Lighter winds sees the slalom get underway - a quickly growing, exciting sector of the sport. You wouldn't believe the speeds even in light winds
PKRA Press Release:
The fourth day of the Kitesurf World Cup Argentina began with calm conditions and high anticipations. With glassy surroundings greeting the riders on arrival, many wondered whether the wind would appear at all. Around 11:00, the day began to show promise. A light wind line started to push down the canyon of Lago Potrerillos and inched slowly to the event site with each passing moment. As the wind took its time to fill in, riders and spectators spent the morning enjoying the sun, swimming, and appreciating the pleasant conditions.
With the winds building to 8-10 knots around 12:30, slalom racers took to the water first to take advantage of the improving conditions. Hoping for the wind to build to contestable levels to finish the freestyle single, it was decided that the light winds were most suitable to continue on with the slalom.
As the races got underway, it was clear that many of the racers on twin tips would not have an easy time in the conditions, and most scrambled to find bigger directional boards or opted to stay and watch the from the beach. Light and shifty conditions prevailed throughout the afternoon and in total, three rounds of men’s and three rounds of women’s went off in winds lulling to five knots and reaching just over 12knots in the gusts.
The course provided tactical challenges as the buoys were set very tight. Rounding the mark too wide would result in a struggle to make it above the next mark. Kite size selection was also a key factor, as the wind would strengthen at times, luring some competitors to rig down, while others chose to stick with their biggest kite. On this day, 14- 18m kites were the most popular choices.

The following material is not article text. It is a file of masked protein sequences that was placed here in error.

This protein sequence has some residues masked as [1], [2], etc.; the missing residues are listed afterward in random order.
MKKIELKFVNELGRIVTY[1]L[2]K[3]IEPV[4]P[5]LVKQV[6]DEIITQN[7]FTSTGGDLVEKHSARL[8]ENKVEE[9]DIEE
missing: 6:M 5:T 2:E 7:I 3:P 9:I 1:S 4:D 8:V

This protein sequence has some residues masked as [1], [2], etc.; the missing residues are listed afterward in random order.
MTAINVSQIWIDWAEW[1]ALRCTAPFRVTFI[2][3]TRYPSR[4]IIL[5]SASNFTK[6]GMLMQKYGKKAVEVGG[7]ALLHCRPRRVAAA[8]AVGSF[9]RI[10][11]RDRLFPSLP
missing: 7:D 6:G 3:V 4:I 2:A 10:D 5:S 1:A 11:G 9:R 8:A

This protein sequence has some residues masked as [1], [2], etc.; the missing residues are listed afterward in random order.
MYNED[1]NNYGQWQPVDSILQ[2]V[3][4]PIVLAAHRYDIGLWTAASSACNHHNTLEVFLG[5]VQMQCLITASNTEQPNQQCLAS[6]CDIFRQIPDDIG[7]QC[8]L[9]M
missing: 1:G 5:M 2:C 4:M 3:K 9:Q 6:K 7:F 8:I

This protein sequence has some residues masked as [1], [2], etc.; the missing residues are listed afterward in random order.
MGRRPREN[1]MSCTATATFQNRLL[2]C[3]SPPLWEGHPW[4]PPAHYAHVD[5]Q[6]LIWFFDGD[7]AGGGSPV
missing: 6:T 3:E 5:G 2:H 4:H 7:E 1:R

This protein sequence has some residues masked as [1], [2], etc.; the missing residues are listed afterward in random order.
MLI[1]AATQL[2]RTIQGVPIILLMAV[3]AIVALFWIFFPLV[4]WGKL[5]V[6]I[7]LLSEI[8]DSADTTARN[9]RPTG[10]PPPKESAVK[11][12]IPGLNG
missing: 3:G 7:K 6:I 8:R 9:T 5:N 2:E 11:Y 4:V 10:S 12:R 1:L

In the men’s fleet, Brian Lake dominated the day, demonstrating why he deserves the world title distinction. Bullets in every race followed by three second-place finishes for Victor Adamo and three third-place finishes for Abeleyra.
For the women’s fleet, Ceylan had her riding in control with good starts and fast speed, putting her across the finish line first in each of her three races. Navotna chose to stay on her freestyle twin-tip and earned two second place finishes and a fourth. Pipkin finished third and second in the two races she completed, while Cerruti decided to compete in the last round of the day finishing third.
Overall, the light conditions and flat water provided plenty of challenges and made for some interesting races that pushed the sailor’s skills to adapt to the variable conditions. The forecast for the remaining two days show a slight direction change, which may trigger stronger winds. Riders will meet tomorrow at 10:30 for an 11:00am first possible start.